La Liga faces heated debate as it prepares to resume
Barcelona coach Quique Setien and his squad resumed training on May 8. -- AFP
Barcelona - After closely observing as Bundesliga players acted as lab rats when their league became the first of the major European competitions to return last weekend, Spain, hard hit by the pandemic, will now take its turn.
Spanish media rejoiced on Sunday after the government said La Liga could resume, but restarting in June presents many challenges including summer heat, empty stadiums and health rules.
Prime Minister Pedro Sanchez announced on Saturday that football could return from its coronavirus lockdown in the week of June 8.
After closely observing as Bundesliga players acted as lab rats when their league became the first of the major European competitions to return last weekend, Spain, hard hit by the pandemic, will now take its turn.
La Liga has not yet specified when it will kick off or detailed the health protocols it will adopt, but is expected to do so within the next week, according to the Spanish press.
"La Liga is back," exclaimed the front page of Spain's best-selling daily Marca, which adorned its front page with a heart formed by the badges of the 20 Liga clubs. Madrid rival AS and Catalan newspaper Sport used the same headline.
Liga president Javier Tebas has been pushing for the league to resume on June 12, with the Seville derby between Real Betis and Sevilla as the curtain-raiser.
Tebas said on Saturday that he was "very happy" with the announcement, but added "We can't let our guard down".
The last 11 rounds of the season will be played behind closed doors at a time when most of the country can expect scorching heat.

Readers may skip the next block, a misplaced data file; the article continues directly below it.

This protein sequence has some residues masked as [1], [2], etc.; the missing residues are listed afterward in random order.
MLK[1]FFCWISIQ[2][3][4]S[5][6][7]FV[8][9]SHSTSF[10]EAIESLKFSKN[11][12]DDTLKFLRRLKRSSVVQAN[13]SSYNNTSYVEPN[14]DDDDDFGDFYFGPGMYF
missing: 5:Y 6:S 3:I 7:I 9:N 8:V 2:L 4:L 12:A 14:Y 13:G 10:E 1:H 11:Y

At a meeting with La Liga over the weekend, the Spanish Football Players' Association (AFE), called for cooling breaks during games when temperatures are between 28 and 32 degrees Celsius (82 to 90 degrees Fahrenheit), and for training and matches to be postponed when temperatures rise above 32 degrees, which is common in the height of summer in much of Spain.
Temperatures during training in Valencia on Saturday reached 28 degrees.
La Liga has eagerly announced there would be "football every day" of the week, but the AFE has demanded that clubs be allowed a compulsory gap of at least 72 hours between matches and the Spanish Football Federation (RFEF) had already started a legal action to prevent that.
RFEF went to court at the start of the season and blocked La Liga, which wanted to maximise broadcast revenues, scheduling games on Monday. A final judgement is yet to be handed down.
Tebas estimated at the beginning of April that if La Liga did not resume broadcasting the losses would amount to a billion euros ($1.09 billion), compared with 300 million euros if it played without spectators.
Between now and the restart, the players, who switched from individual training to small group sessions on 18 May while continuing to observe strict health measures, will have almost three weeks to prepare.
The AFE demanded the players were given at least 15 to 20 days to get match fit.
"We want to return to the competition, but we have to go step by step to get back into shape," Levante winger and captain Jose Luis Morales told Marca on Saturday. "We won't have any games to test our fitness, we'll go straight into the competition."
The sentiment was echoed by Espanyol central defender Bernardo Espinosa.
"What we're most concerned about is what can happen physically, injuries," the Colombian told his club's website on Friday. "These two months have increased the risk of injury."
"That's what my team-mates are worried about the most. We need to regain muscle tone and function and reduce the risk, which has increased, not just because of the time we've been out of the game, but also because of the weird times we've been going through and the high temperatures."